The adequacy for the intake of MUFA was not evaluated because there is not an agreed cut off value, since the recommendation for MUFA is the difference between the sum of percentages recommended for SFA plus PUFA from the percentage contribution of total fat to the energy intake (%E).
For the purpose of these analysis all the dietary intake data were stratified by age into the following categories: school-age children (5-11 years), adolescents (12-18 years), adults (19-59 years) and adults older than 60 years (> 60 years).
Subjects with not plausible dietary information (n = 1971 or 10% of the overall sample); school age children (n = 693); adolescents (n = 330), adults (n = 835) and adults older than 60 years (n = 113) and pregnant or lactating women were excluded from the analysis. Non-plausible registries were defined: a) When the adequacy for energy or macronutrients was 5 standard deviations (SD) above the mean for the appropriate reference; b) individuals whose energy adequacy was below 25% of the reference mean .
The adjusted means for fatty acids, in grams, and for the percentage contribution to energy intake were estimated for all age groups, using multiple regression models adjusting for age, gender and socioeconomic level. The intakes of energy and fatty acids were not normally distributed, then, they were log transformed before the analysis. The proportions of the sample fulfilling the AIIF (% adequacy) were estimated using logistic or ordinal regression models. All statistics were adjusted by the effect of the design of the survey, using the module SVY for complex samples of STATA software, v 9.0 (Stata Inc, College Station PA).
Characteristics of the sample
The present analysis included valid dietary information on 8,690 school-age children; 7,731 adolescents, 16,366 adults and 3,687 adults older than 60 years, representing 15.4, 16.4, 49.0 and 10.7 million subjects in the population, respectively. The female/male ratio was equal to 1:1 in school-age children and adolescents and in adults 1:0.6, such a difference was corrected using an appropriate weighing factor. Quintile distribution of school-age children and adults was homogeneous, while in adolescents there was a 24% excess in the lowest quintile and a 15.6% deficit in the highest (data not presented).
Intake of fatty acids and its percentage of contribution to the energy intake
The adjusted mean for energy intake was 1396 Kcal/d (95% C.I. 1373,1420). The adjusted mean of total fatty acids intake was 39.5 g/d or 26.7%E. The mean intakes were 15.6 g/d or 11.4%E for SFA; 8.2 g/d or 5.9%E for PUFA and 13.1 g/d or 9.4%E for MUFA.
The mean daily intakes of some individual fatty acids were: 8.4 g/d or 6.2%E for palmitic; 3.1 g/d or 2.4%E for stearic and 1.2 g/d or 1.0%E for myristic. The adjusted mean intakes for essential n-6 PUFAs were: 4.5 g/d or 3.3%E, (97.4% of total n-6 intake was linoleic acid) and 0.3 g/d or 0.02%E for n-3 PUFAs (87% of the n-3 intake was alpha linolenic acid) and 0.5 g/d or 0.04%E for TrFA [Table 1].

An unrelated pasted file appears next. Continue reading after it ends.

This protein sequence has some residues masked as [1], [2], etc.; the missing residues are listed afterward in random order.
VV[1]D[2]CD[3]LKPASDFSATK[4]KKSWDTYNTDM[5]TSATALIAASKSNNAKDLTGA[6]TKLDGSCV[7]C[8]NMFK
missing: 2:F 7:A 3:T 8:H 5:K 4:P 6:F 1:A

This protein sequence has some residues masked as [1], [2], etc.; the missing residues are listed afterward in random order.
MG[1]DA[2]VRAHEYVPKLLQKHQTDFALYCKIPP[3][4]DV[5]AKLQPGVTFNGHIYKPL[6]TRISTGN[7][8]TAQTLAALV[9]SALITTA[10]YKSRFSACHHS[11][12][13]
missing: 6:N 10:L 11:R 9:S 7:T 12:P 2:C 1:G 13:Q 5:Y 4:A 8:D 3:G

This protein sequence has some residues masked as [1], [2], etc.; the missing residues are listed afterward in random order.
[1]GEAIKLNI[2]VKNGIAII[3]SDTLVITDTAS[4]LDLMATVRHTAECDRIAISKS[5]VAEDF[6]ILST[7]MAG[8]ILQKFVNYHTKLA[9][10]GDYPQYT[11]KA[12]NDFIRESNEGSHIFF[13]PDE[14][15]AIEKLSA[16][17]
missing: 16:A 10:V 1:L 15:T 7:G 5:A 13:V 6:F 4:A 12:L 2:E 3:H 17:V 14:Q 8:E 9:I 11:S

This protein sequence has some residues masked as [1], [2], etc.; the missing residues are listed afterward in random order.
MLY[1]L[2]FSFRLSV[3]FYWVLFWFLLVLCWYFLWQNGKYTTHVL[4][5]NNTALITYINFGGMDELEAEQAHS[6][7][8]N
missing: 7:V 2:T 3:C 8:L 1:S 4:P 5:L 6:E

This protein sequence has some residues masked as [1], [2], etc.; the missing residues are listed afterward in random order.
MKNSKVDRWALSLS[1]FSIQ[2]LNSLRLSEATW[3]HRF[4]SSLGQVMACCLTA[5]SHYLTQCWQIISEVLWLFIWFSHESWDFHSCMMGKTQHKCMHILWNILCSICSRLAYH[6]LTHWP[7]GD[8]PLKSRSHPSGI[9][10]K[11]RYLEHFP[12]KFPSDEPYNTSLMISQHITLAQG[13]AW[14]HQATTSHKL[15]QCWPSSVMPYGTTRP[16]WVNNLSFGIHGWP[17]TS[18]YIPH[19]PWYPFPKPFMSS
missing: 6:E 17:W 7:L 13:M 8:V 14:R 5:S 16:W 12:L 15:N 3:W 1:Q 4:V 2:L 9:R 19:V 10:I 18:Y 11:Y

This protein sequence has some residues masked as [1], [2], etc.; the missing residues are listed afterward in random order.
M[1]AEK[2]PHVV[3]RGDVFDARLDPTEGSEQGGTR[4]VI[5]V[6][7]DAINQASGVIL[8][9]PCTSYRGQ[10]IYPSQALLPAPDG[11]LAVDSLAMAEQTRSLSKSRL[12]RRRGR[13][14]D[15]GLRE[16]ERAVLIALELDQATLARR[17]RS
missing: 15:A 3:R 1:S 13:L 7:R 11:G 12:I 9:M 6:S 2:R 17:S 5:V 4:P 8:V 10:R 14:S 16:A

The adjusted mean of energy intake was 1632 Kcal/d (95% C.I. 1632, 1691). The adjusted mean intakes were: 46.4 g/d or 26.6%E for total fatty acids; 17.2/d or 10.7%E for SFA; 10.7 g/d or 10.7%E for PUFA and 15.4 g/d or 9.4%E for MUFA.
The mean daily intakes for some individual fatty acids were: 9.4 g/d or 5.8%E for palmitic; 3.6 mg/d or 2.3%E for stearic and 1.3 g/d or 0.9E% for myristic. The adjusted mean for essential n-6 PUFAs, n-3 PUFAs, and TrFA were comparable to those observed in school-age children [Table 1].
The adjusted mean for energy intakes were 1655 Kcal/d (95% C.I., 1630, 1680) and 1334 kcal/d (95% C.I., 1306, 1371) for adults and adults older than 60 years, respectively. The adjusted mean intakes were: 43.5 and 34.4 g/d or 25.1 and 24.6%E for total fatty acids; 15.7 and 13.1 g/d or 9.9 and 10.3%E for SFA; 10.2 and 7.6 g/d or 6.3 and 5.8%E for PUFA; and 14.4 and 11.1 g/d or 8.9 and 8.6%E for MUFA, for adults and adults older than 60 years, respectively.
The adjusted mean intakes were 4.9 and 3.7 g/d or 3.1 and 2.8%E for essential n-6 PUFAs, and 0.3 and 0.2 g/d or 0.02%E for n-3 PUFAs for adults and adults older than 60 years, respectively. In both age groups, the intake of linoleic acid represented 97% of total n-6 PUFAs and of alpha linolenic acid 85 and 87% of the n-3 PUFAs, respectively. TrFA intakes were of about 0.4 g/d or 0.04%E, comparable between the two age groups [Table 2].
The food sources yielding more than 50% to the daily intake were in progressive order, for SFA, milk and milk derivates, wheat bread and cookies, cheese, meat and egg, traditional Mexican corn dishes, fried beans and fried chips; for PUFA, fried beans, wheat bread and cookies, meat and egg, fast food, fried rice and avocado and for MUFAS egg and meat, milk and milk derivates, sweet wheat bread, avocado, traditional Mexican corn dishes and tortillas in all age groups. Except for the adult group, for whom milk and milk derivates ranked in 5th place.